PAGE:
A hallmark of quality psychiatric care is finding creative ways to help patients who do not respond as expected to traditional medications and treatments. To that end, psychiatrists don’t always have to do everything just as they learned in medical school. There are alternatives. A case in point is using a patient’ smartphone to help improve psychiatric care.
There is rising concern within the psychiatric community that excessive phone use among teenagers can lead to clinical depression. At the very least, studies have shown that there is a link between the two. But what if a teenager’s smartphone could give his or her psychiatrist a better understanding of what is going on in that patient’s head?
That very question has sparked a small number of medical app developers to look at creating new tools to improve psychiatric care by tracking how people use their phones. Some are calling it ‘smartphone psychiatry’. Regardless of any specific moniker, the idea is quite fascinating and intriguing.
The first task in developing smartphone apps to improve psychiatric care is to develop tools that actually track how a patient is using his or her phone. Consider a teenager who spends hour after hour scrolling through Facebook, looking at pictures on SnapChat, watching YouTube videos, and sending and receiving text messages.
Research suggests that tracking things like word choices and typing speed can indicate a person’s mental and emotional state at any given time. According to a story that appeared in the Morning Journal (Lisbon, OH) there may be as many as 1,000 biomarkers of mental and emotional health that could be tracked using a smartphone app.
App developers are looking for ways to combine tracked data with artificial intelligence for the purposes of predicting when patients may experience episodes of depression or self-harm. Imagine the implications if they succeed in reaching their goals.
Having access to smartphone apps capable of predicting a mental health crisis opens the door to treating psychiatric patients in a whole new way. It opens the door to discovering a ton of information that cannot be easily learned during an office visit. Doctors would have access to more information that could aid in diagnosis, prognosis, and developing treatment plans.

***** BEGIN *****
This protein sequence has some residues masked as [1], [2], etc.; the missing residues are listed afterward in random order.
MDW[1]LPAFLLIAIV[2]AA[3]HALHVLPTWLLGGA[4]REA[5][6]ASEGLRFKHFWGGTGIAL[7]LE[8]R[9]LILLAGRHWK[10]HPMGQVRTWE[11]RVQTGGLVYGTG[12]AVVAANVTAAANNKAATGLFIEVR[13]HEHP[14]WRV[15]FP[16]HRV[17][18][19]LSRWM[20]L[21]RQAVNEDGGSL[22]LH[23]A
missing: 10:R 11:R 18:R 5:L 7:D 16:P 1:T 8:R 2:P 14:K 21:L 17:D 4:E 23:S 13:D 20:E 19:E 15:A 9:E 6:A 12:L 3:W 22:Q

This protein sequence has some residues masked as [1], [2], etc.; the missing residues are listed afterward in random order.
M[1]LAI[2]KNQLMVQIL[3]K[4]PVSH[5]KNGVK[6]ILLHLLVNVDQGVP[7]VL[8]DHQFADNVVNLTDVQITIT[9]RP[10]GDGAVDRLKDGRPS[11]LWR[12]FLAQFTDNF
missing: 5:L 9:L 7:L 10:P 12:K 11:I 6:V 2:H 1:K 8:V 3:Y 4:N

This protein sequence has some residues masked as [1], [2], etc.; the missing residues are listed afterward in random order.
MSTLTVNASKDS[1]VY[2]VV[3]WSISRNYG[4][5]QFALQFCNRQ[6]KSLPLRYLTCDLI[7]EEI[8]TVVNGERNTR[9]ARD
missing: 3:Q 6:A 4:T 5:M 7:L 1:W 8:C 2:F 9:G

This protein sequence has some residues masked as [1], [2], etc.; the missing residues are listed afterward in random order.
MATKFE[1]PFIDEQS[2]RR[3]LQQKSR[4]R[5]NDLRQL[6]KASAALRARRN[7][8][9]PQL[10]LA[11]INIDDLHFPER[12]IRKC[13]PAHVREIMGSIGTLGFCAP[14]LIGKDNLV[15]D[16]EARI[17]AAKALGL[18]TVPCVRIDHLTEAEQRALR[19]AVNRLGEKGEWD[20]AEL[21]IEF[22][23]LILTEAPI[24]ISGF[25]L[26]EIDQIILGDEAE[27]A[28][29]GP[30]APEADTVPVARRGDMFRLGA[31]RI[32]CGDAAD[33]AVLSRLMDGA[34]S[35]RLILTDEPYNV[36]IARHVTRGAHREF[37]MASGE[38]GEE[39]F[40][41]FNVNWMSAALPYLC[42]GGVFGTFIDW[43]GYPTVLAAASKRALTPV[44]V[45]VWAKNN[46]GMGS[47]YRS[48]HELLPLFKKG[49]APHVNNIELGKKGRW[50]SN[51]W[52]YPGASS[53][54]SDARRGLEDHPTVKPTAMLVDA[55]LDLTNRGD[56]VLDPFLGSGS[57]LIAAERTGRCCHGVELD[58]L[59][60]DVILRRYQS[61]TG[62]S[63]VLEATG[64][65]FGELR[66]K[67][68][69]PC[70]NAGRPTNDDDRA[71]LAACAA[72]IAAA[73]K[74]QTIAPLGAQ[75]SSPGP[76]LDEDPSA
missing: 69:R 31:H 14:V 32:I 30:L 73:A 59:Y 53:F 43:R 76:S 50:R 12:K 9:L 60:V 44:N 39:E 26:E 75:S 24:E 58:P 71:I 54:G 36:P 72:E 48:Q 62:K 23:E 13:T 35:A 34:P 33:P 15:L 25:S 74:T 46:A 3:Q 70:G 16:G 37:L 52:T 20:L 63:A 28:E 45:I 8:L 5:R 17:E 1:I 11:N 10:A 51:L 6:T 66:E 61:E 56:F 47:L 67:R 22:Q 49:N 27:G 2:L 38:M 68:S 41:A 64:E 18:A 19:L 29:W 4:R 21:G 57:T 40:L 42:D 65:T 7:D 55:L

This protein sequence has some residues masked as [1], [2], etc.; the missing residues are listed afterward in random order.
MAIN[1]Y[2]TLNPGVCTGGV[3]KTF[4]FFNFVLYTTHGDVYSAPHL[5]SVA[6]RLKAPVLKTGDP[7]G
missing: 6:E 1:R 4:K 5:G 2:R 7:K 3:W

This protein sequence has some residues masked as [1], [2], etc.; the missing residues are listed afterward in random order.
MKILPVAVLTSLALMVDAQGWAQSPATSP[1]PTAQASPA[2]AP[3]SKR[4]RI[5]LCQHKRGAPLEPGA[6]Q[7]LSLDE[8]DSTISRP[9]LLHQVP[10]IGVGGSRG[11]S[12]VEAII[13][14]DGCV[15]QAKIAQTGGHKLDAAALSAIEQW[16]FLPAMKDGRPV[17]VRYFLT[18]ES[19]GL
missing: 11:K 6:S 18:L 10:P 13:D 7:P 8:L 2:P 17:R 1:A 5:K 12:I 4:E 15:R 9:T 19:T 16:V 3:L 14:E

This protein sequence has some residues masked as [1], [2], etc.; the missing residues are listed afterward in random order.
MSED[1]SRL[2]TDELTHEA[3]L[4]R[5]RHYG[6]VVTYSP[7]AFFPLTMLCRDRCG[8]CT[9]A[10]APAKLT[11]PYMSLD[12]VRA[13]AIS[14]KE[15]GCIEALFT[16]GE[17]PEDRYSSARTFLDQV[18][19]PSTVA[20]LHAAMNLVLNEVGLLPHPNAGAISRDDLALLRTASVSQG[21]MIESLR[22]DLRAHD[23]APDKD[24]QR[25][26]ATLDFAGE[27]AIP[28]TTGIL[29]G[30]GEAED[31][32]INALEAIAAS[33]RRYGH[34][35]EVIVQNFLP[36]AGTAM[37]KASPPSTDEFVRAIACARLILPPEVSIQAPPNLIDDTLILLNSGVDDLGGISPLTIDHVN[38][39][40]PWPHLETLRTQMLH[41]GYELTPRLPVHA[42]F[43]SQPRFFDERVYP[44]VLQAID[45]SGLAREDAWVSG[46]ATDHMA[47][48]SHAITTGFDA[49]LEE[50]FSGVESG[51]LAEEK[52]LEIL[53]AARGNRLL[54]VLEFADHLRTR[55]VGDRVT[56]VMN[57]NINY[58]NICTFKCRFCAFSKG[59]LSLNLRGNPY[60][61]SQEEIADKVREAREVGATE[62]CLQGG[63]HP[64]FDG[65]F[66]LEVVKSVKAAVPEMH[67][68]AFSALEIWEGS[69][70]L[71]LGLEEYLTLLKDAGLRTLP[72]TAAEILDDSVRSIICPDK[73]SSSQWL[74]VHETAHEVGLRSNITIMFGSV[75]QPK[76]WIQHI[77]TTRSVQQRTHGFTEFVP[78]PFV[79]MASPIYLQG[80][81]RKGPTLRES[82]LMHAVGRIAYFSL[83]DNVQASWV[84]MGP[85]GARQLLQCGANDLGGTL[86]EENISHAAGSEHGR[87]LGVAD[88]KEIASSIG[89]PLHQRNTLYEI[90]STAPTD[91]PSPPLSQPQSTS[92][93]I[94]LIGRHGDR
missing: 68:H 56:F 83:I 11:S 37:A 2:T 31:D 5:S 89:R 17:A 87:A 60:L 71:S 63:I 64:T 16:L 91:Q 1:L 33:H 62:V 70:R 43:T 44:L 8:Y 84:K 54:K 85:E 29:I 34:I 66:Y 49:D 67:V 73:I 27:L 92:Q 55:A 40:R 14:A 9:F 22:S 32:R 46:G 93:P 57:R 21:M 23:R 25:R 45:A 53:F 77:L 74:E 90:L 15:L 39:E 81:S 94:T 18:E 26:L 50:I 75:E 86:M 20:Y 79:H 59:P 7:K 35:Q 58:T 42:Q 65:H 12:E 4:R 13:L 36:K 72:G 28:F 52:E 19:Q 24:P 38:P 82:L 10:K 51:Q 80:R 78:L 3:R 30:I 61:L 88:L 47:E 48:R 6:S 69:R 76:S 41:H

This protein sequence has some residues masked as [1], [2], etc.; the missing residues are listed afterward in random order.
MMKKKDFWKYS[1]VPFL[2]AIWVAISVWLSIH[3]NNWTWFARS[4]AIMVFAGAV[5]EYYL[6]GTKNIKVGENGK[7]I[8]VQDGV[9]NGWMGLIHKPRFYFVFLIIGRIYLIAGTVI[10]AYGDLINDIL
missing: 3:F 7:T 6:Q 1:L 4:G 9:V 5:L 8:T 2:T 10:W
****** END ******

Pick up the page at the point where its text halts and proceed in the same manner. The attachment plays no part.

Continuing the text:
Even more exciting is the realization that the usefulness of a psychiatric smartphone app would not be limited to a patient’s primary psychiatrist. The data would be useful to any other psychiatrist treating a patient, including locums. This is obviously a big plus.
Locum psychiatrists often find themselves behind in the early days of a new assignment because they do not have access to all the information that they need to truly figure out what is going on. Give those same clinicians access to smartphone data and it is a whole new ballgame.
We are probably still a few years away from comprehensive smartphone apps that improve psychiatric care. But what is happening now is a good start. If researchers and app developers do succeed in creating the kinds of apps they envision, they will be able to take credit for taking something commonly seen as bad for psychiatric patients and turning it into something good.
Excessive smartphone use can be problematic for psychiatric patients. But perhaps it can also be a good thing too. Perhaps psychiatrists will be instructing their patients to download and install new apps in the future, apps that combine big data with artificial intelligence to help doctors better understand what is going on in their patients’ minds.